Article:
Student fees for humanities subjects will more than double, while law and commerce will increase by a third. If the changes get through the Senate, they will result in the biggest student fee increase since the Howard government’s changes to the HECS scheme in 1996. As well as the economic burden this will put on students, it’s also an attack on the idea that studying is worthwhile and fulfilling beyond acquiring the skills necessary for capitalist industry. This is particularly relevant to arts degrees, which are some of the most popular not because they provide guaranteed jobs, but because they are viewed as a way to gain a deeper understanding of society and history.
The government wants to transform universities into factories for producing “job-ready graduates” for industries deemed useful and profitable for the Australian economy. The student cost of degrees such as science and nursing will be reduced, but the cuts in government funding for these areas means the quality of education will likely suffer. This is further indicated by government policies that incentivise universities and other education providers to award “micro-credentials” for short courses that upskill employees on the cheap. It’s not hard to see how this approach will benefit the Liberal Party’s friends in the shadowy and highly corrupt private college sector.
One of the core aspects of the proposed package is the undermining of universities as public institutions. If these policies succeed, the government contribution to fees will be reduced from 58 percent to 48 percent. This will force universities to seek more private funding, a process that will inevitably skew the learning that takes place.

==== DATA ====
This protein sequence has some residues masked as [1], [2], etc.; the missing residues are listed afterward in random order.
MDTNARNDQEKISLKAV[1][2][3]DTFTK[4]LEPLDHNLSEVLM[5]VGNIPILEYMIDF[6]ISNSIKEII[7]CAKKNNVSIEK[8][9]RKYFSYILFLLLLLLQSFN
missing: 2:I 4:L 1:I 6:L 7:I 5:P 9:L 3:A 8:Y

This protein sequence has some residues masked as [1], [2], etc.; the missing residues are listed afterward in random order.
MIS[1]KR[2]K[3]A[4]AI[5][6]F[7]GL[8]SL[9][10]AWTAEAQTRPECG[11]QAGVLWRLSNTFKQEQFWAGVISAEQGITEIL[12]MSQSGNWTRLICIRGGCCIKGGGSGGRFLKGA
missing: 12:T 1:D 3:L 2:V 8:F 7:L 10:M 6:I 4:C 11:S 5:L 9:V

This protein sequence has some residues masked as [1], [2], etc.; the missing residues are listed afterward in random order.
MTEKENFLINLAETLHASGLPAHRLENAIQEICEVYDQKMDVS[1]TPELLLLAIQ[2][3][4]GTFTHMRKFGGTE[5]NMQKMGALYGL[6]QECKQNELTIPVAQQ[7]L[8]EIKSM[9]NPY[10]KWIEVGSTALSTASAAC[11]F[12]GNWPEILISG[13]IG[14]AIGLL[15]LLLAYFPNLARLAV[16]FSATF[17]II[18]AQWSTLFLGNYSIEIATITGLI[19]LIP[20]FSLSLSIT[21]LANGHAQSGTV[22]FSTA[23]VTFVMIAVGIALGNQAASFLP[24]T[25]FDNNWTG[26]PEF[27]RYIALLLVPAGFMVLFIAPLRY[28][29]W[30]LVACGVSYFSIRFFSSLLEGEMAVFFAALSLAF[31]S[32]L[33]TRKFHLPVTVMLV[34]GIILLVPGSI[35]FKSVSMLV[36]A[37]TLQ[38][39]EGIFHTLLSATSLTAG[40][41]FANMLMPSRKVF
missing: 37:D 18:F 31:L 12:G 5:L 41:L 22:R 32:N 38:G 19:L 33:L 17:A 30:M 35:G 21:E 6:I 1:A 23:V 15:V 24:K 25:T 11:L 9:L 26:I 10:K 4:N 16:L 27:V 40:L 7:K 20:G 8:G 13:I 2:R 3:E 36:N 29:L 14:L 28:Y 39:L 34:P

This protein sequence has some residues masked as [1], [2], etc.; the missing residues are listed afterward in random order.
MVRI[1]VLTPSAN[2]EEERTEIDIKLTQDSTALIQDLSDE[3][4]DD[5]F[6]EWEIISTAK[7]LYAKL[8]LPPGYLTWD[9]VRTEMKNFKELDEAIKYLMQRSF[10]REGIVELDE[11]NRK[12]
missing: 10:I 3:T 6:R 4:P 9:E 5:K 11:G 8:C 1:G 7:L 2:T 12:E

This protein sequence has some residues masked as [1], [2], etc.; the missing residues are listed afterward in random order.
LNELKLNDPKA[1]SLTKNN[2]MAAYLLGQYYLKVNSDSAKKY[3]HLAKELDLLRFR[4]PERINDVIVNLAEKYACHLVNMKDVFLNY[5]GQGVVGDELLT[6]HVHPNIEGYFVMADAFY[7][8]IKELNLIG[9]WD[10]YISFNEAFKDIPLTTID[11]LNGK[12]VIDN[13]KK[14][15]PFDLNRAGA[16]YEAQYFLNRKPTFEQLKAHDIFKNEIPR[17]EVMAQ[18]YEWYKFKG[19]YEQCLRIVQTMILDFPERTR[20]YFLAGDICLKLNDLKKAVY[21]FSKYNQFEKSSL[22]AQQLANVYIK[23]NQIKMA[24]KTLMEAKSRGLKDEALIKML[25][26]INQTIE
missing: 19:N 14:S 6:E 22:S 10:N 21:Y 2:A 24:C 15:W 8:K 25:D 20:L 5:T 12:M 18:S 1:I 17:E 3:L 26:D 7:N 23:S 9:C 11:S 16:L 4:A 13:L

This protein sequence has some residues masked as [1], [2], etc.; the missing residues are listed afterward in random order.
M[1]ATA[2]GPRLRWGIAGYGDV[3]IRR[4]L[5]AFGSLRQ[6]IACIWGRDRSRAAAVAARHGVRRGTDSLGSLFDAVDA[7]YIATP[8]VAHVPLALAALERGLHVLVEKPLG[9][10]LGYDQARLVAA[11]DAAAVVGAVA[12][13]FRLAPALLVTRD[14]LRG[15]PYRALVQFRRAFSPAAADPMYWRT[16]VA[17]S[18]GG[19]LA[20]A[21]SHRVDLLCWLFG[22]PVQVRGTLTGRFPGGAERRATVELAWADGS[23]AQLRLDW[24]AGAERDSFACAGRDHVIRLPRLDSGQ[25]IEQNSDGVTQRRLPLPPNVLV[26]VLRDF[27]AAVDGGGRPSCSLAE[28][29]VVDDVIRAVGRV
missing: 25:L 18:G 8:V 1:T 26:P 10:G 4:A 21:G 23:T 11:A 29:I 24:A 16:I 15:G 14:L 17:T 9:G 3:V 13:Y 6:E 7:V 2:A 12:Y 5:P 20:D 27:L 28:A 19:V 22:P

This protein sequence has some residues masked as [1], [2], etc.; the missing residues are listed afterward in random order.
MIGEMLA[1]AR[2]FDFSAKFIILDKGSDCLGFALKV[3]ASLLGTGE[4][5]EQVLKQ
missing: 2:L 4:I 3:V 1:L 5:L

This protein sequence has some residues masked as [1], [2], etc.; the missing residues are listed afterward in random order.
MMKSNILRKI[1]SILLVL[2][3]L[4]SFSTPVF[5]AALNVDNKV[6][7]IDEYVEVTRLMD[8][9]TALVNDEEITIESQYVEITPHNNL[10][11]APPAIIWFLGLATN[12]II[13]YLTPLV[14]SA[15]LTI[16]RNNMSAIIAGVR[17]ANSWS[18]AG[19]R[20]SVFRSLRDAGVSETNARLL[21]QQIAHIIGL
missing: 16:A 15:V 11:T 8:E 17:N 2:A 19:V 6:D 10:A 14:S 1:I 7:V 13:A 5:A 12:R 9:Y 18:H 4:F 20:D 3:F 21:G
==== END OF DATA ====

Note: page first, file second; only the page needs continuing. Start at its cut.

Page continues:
The ruling class has long held the view that higher education in Australia should be reshaped according to the US model: universities being run as highly profitable corporations that treat students as customers. It is a notoriously stratified system, offering an exclusive product to rich students at Ivy League colleges while extorting working class students and crippling them with lifelong debt. Successive governments and universities have aspired to shape the university sector around these principles.
They have made substantial inroads. Since the introduction of a flat fee in 1989, the average cost of a degree for domestic students has ballooned more than one hundredfold. Most domestic students access university through the HECS government loan scheme, but there is also a steady increase in places available to those paying full fees. At the same time, government funding to universities has dramatically decreased, Australian universities ranking among the lowest in the OECD in terms of government funding.
But by far the biggest step towards entrenching a user-pays model has been the expansion of the international student market. The fleecing of international students generated $39 billion for the Australian economy last year. Universities have used the extra money to further expand and develop deeper connections with the corporate sector. Sydney University’s partnerships with Telstra, Microsoft and Rio Tinto are typical. And it is nearly impossible to walk through any major city in Australia without seeing signs that business is booming: university logos adorn building after building, representing both growing campuses and growing real estate portfolios. Melbourne University owns 101 buildings in addition to its own campuses.
Universities are also run as corporations internally. Over recent years, there have been numerous campus “restructures” resulting in unprecedented rounds of mass sackings, the cutting of “inefficient” courses and services and proclamations from university managements about the brave new world of “flexibility, agility and progress” that they have created. University staff are now one of the most casualised groups of workers; several campuses have a casualisation rate above 70 percent.